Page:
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Heroic tale of Faro fishermen - long-term Algarve resident pushes for Faro statue

bombersovergreeceI am determined to bring to fruition a project into which I have put a huge amount of work during the past ten plus years, writes Michael Pease.

This would honour those Portuguese who rescued from the sea not far short of 2,000 people of many different nationalities during WWII. My proposal is for the placement of a Memorial in Faro and, futuristically, perhaps a replicate in The Açores, to commemorate one specific incident on November 30th, 1943, in which two local fishermen saved the lives of six American servicemen, the only survivors from the eleven-man crew of a US Liberator bomber [See attached short summary of the incident].

The overall proposal has received widespread verbal and written  support from sources both in Portugal and externally, including from the Portuguese community in the United States. Critically, the proposal has also received the written support of the former Mayor of Faro and the former Regional Directors of Tourism and of Culture.

But this support has not translated into significant financial contributions other than those that have permitted such as brochure and folio production together with mailing, especially to the United States.

A quite excellent and appropriate site for the Memorial was agreed that overlooks Faro harbour. This is especially appropriate to the specific incident and would be a focal point of attraction in the City of Faro.

Mandela memorialThe original sculptor proposal that was generally acclaimed amongst others that I received would have cost €65,000 to construct and erect, inclusive of lighting and water. Now, because the funding support has not yet been forthcoming, the sculptor has proposed an imaginative concept similar to that of The Nelson Mandela Memorial (see image right). This revised proposal would cost about €20,000 all inclusive.

So, I am writing to some on this mailing just for information and to others asking if you would be prepared to support what I propose with a contribution commitment. I am not seeking funds at this juncture. I just need a financial commitment. My wife and I are prepared to contribute substantially from our own resources but, as she has said, on the basis that others contribute significantly.

Once I have sufficient funding commitment to meet at least the cost of the modified sculpture proposal it is my intention to seek a meeting with the current Mayor of Faro at which I will not only request his confirmatory written support, given originally by his predecessor, but will also seek financial backing from the Câmara (Local Authority) which, after all, will be the principal beneficiary of the proposal, to either the original or updated designs.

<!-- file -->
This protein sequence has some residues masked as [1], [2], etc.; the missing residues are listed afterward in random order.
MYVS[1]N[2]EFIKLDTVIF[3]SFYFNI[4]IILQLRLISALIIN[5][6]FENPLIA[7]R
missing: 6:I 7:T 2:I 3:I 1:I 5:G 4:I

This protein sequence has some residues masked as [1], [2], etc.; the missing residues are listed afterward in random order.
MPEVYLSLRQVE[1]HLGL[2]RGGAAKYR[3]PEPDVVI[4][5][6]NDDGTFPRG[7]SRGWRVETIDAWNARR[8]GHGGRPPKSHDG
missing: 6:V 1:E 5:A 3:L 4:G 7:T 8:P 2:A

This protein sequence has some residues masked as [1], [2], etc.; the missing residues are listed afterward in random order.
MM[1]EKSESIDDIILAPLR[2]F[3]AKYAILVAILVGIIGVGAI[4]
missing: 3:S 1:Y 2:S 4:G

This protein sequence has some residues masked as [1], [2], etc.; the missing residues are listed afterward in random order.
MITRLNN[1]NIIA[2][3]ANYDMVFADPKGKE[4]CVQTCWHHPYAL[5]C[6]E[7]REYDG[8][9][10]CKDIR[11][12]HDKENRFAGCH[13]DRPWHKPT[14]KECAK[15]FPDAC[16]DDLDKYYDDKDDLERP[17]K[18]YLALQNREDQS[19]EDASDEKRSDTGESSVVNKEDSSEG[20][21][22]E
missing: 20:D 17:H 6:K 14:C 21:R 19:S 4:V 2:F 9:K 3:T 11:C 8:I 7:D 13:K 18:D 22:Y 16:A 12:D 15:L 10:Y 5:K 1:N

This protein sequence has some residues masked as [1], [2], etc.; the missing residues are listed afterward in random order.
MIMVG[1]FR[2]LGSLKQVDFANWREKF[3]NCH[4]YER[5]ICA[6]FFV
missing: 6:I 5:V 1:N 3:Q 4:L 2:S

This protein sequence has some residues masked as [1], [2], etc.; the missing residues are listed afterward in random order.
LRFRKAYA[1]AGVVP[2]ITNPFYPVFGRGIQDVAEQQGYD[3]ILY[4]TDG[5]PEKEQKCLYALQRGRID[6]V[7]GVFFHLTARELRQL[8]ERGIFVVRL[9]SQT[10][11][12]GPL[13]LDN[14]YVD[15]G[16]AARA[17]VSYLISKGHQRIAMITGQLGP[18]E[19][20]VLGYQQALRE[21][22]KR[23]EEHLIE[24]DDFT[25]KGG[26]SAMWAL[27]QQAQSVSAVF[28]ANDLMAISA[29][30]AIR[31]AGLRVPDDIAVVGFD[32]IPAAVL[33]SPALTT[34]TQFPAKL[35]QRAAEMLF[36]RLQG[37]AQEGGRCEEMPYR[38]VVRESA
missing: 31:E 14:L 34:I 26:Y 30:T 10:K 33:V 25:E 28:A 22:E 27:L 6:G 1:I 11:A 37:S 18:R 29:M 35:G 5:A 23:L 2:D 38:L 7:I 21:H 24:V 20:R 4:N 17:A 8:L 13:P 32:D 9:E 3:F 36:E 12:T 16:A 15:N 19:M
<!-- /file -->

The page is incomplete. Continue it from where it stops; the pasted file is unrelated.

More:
With kind regards and my hopes that you will be prepared to support what I believe is a worthwhile demonstration of regard for Portuguese efforts during WWII. 



On November 30th 1943 a US Liberator bomber, crashed into the sea some 6 miles south of Faro, Southern Portugal following a navigational error and lack of fuel. Five of the 11-man crew were killed in the crash; six survived. The wreck was not discovered until 2007.

Toin's sculptureThe crash occurred close to a 5m open fishing boat manned by Jaime Nunes, José Mascarenhas and the latter’s 13-year old son, Manuel. They immediately abandoned their nets and set about rescuing the five survivors, two of whom were badly injured.

Conditions were bad on a moonless night. Nunes and Mascarenhas provided what succour they could to the drenched and shattered crew by providing them with what limited provisions and clothing that they had on board. But they were obliged to wait for the incoming tide that would permit them to row their heavily-laden craft back to shore. So they did not reach the fishing harbour until 3.15 a.m. on December 1st.

Once on land, the airmen were taken to the nearby hospice for medical treatment. Subsequently, the surviving crew were evacuated to their home base in Morocco.

Regrettably, Jaime Nunes and José Mascarenhas were sidelined by the authorities despite their courage and devotion to the rescued airmen and their personal costs in lost clothing.

Much later, in July 1999, due to the persistence of a Faro journalist, Carlos Guerreiro, Jaime Nunes was honoured for his actions through the presentation of a plaque at Gambelas University attended by dignitaries from the United States and Portuguese governments. The Mascarenhas’, father and son, had died prior to the event.

It is now proposed to erect a monument overlooking the marina, that captures the heroism of Jaime Nunes and José and Manuel Mascarenhas in particular but which also pays homage to the many Portuguese fishermen from the mainland and the Atlantic Islands who rescued combatants and non-combatants from the sea during WWII (1939-1943).

The proposed monument would be constructed in bronze or steel (dependent upon funding availability), incorporate water and lighting features, and have a separate explanatory stand inscribed in both Portuguese and English. The Monument would be a major feature in Faro, attractive to citizens and tourists.

For more information please contact Mike Pease on mikepease@sapo.pt. 


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